Facial moisturizer costs under $20 at The Ordinary while La Mer charges upwards of hundreds of dollars. Yet, both skincare giants boast market valuations that surpass $2 billion.🤯 How can they both achieve such success with drastically different pricing? 

One word: marketing

At Lyon Content, we know that digital marketing can take many shapes and strategies. That’s exactly what we see when we compare The Ordinary marketing strategy to La Mer’s — yet both are wildly profitable. 

Join us as we stack up the skincare marketing strategies of both the luxury and budget brand, featuring insights from our in-house beauty writing expert, Natalie Laffont

Before we dissect their tactics, let’s see who these skincare brands are.

The Ordinary skincare brand logo above two of their products on the left and La Mer logo below two of their products on the right
Bottom Left: The Ordinary Azelaic Acid Suspension 10% Multifunctional Brightening Formula & The Ordinary Lactic Acid 10% + HA Exfoliator | Top Right: La Mer Crème de la Mer Moisturizing Cream & La Mer The Intensive Revitalizing Mask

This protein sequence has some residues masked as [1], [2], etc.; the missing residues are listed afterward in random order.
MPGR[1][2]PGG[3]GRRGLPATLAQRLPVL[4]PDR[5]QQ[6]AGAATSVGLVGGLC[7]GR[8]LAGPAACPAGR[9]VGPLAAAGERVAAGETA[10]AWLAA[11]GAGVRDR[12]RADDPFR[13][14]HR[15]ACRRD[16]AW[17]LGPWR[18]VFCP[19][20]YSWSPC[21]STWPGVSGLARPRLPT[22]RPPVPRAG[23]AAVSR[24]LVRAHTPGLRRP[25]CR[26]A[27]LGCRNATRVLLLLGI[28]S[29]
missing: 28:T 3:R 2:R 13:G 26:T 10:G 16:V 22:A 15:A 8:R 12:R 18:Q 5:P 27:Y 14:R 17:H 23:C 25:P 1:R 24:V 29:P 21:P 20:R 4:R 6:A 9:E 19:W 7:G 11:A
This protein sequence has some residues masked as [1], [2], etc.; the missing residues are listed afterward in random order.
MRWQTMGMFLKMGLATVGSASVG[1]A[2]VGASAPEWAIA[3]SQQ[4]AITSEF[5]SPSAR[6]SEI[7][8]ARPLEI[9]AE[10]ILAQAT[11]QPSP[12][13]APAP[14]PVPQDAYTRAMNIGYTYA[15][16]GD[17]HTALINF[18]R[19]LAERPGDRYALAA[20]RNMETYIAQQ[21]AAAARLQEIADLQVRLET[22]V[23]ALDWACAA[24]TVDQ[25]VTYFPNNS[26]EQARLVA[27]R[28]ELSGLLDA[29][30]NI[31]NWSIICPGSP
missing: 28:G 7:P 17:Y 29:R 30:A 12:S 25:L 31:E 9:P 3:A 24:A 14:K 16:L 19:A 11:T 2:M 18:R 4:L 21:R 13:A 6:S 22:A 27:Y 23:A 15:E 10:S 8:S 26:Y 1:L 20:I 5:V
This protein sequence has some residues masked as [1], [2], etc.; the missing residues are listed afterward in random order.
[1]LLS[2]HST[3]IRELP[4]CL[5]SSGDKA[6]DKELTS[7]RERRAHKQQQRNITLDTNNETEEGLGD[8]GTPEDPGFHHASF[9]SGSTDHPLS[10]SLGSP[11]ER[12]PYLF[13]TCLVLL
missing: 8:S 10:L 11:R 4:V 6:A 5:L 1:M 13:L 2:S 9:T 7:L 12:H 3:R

Who are The Ordinary and La Mer?

La Mer

Launched in 1956, La Mer is a luxury skincare brand that sells expensive skincare products ($200+), the most famous being an anti-aging moisturizer made with Giant Sea Kelp harvested from Vancouver Island. 

The company also sells eye treatments, face oils, men’s skincare products, body lotions, and toners. While it has a prominent online presence, most of its marketing and sales are conducted in luxury department stores like Saks Fifth Avenue. 

The Ordinary

The Ordinary is a functional beauty brand with a wide range of products. Its product lineup contains active ingredients for various skin conditions as well as general skincare items. 

Price points are much more affordable (for example, $10 for hyaluronic acid), and marketing is largely focused on online campaigns that feature relatable models and everyday people. 

Comparing Audiences: The Ordinary Marketing Strategy vs. La Mer

Just one ounce of La Mer’s Crėme de La Mer costs $200. Naturally, the heritage brand attracts a high-income clientele. You’d think this would indicate an older customer base, which was certainly the case pre-COVID, when most of the company’s sales came from upscale retail locations. 

However, a shift to online marketing drove a surge in purchases from younger audiences under 35, particularly in China. 

Natalie says La Mer’s audience is shaped more by shared values than age: